"It is my hope that the team will carry it forward to remember that Mountaineers are all over the world, a diaspora with many ardent fans in uniform."

    He concluded, "Freedom isn't free, but as long as we live in this great nation and state, Mountaineers are always free!"

    Chaney is a native of Charleston. Billy Raines from Vienna, West Virginia, is also a member of his platoon.

    Pictured above is Chaney proudly holding the state flag in front of an Apache helicopter. He is wearing the sunglasses.

    Great stuff!

    And now, some more Mountaineer sports notes to take you into homecoming weekend …

    * Last year in Lawrence, West Virginia couldn't stop Kansas running back Khalil Herbert, who ran for 291 yards – the most yards ever gained by an opposing back.

    That's more than Kevan Barlow's 272 yards in 2000, Samaje Perine's 242 yards in 2014, Wally Triplett's 219 yards in 1948 and Larry Csonka's 216 yards in 1965.

    Well, guess what? Herbert is still around, but he only carried the football three times in last Saturday's loss to Oklahoma State.


    Because of Pooka.

    No, not Polka but Pooka, as in Pooka Williams, Kansas' dynamic, true freshman running back from New Orleans. He's not very big, standing 5-feet-10 and weighing just 170 pounds, but he's elusive and very, very fast.

    "He'll get 2, 3, 4 and then 80 (yards)," West Virginia defensive coordinator Tony Gibson said. "He can move and he's tough. He's not real big, but he runs angry."

    Pooka is the leading rusher in the Big 12 this week with an average of 118.5 yards per game.

    "He's done it to everybody," Gibson said. "He did it to Rutgers. He did it to Central Michigan. He did it to Baylor, and he just did it to Oklahoma State."

    Hopefully, he doesn't do it to West Virginia on Saturday, however.

    * One more victory for West Virginia coach Dana Holgorsen will tie him with Art Lewis for third place on the school's career win list with 58.

    Holgorsen is currently three wins shy of Rich Rodriguez for second with 60. Hall of Fame coach Don Nehlen has the most victories in school history with 149 in 21 seasons.

    By the way, that list includes four Hall of Fame coaches: Nehlen, Clarence Spears, Bobby Bowden and Frank Cignetti. Another ex-West Virginia coach, Jim Carlen, is on this year's Hall of Fame ballot.

    I brought up the 57 wins to Holgorsen during his weekly Tuesday afternoon news conference and he batted it away just like cornerback Keith Washington Jr. did to all of those Texas Tech passes last weekend.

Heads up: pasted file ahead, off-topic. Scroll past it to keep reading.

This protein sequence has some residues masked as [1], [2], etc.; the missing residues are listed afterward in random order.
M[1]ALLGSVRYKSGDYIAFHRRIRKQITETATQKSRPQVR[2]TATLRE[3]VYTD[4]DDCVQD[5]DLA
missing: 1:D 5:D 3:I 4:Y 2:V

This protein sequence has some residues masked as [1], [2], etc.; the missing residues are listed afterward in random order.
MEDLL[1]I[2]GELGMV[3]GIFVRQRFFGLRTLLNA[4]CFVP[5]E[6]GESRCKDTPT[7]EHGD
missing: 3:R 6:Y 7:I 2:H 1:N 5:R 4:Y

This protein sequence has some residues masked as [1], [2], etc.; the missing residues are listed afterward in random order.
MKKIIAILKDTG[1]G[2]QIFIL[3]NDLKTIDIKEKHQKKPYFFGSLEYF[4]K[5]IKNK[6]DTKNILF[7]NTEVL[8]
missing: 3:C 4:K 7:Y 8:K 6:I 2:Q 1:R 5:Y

"I said this on the radio show to Tony (Caridi)," Holgorsen said. "If Mike (Montoro) brings that up to me, I throw him out of my office. Now, I couldn't throw Tony off the radio show, and I can't throw you out of the media room right now, but we would prefer to talk about the team aspect of everything.

    "It's an honor to be here, period. And I'm sure at some point we'll look back at it and maybe throw a party about it or something like that, but right now I do not care about that.

    "I care about 5-0 and 3-0 in the Big 12, period," he said.

    If the Mountaineers can knock off Kansas this Saturday, will anybody afterward ask the coach about win No. 58?

    Maybe Bob Hertzel might.

    * Do you know which Power 5 men's basketball team has the toughest schedule in the country this year?


    North Carolina?


    Michigan State?


    No, no, no, no and no.

    It's West Virginia, and it will always be West Virginia because it plays in the Big 12 Conference.

    What makes the Mountaineers' schedule so difficult is not just the tough teams and tough venues in which they play, but also the number of times they switch time zones to play league games.

    Last year, it was eight because West Virginia was able to double-up its first two conference games during the winter semester recess and stay on the road. However, this year it's nine because there are no back-to-back Big 12 road games on this year's schedule.

    That's nine trips to a different time zone, which means nine times West Virginia is losing an hour when it returns to the East Coast.

    "(The Big 12 coaches) talk about how hard it is to come to Morgantown and here we are going nine times out there," West Virginia coach Bob Huggins said. "There is no other way to look at it – it's rough.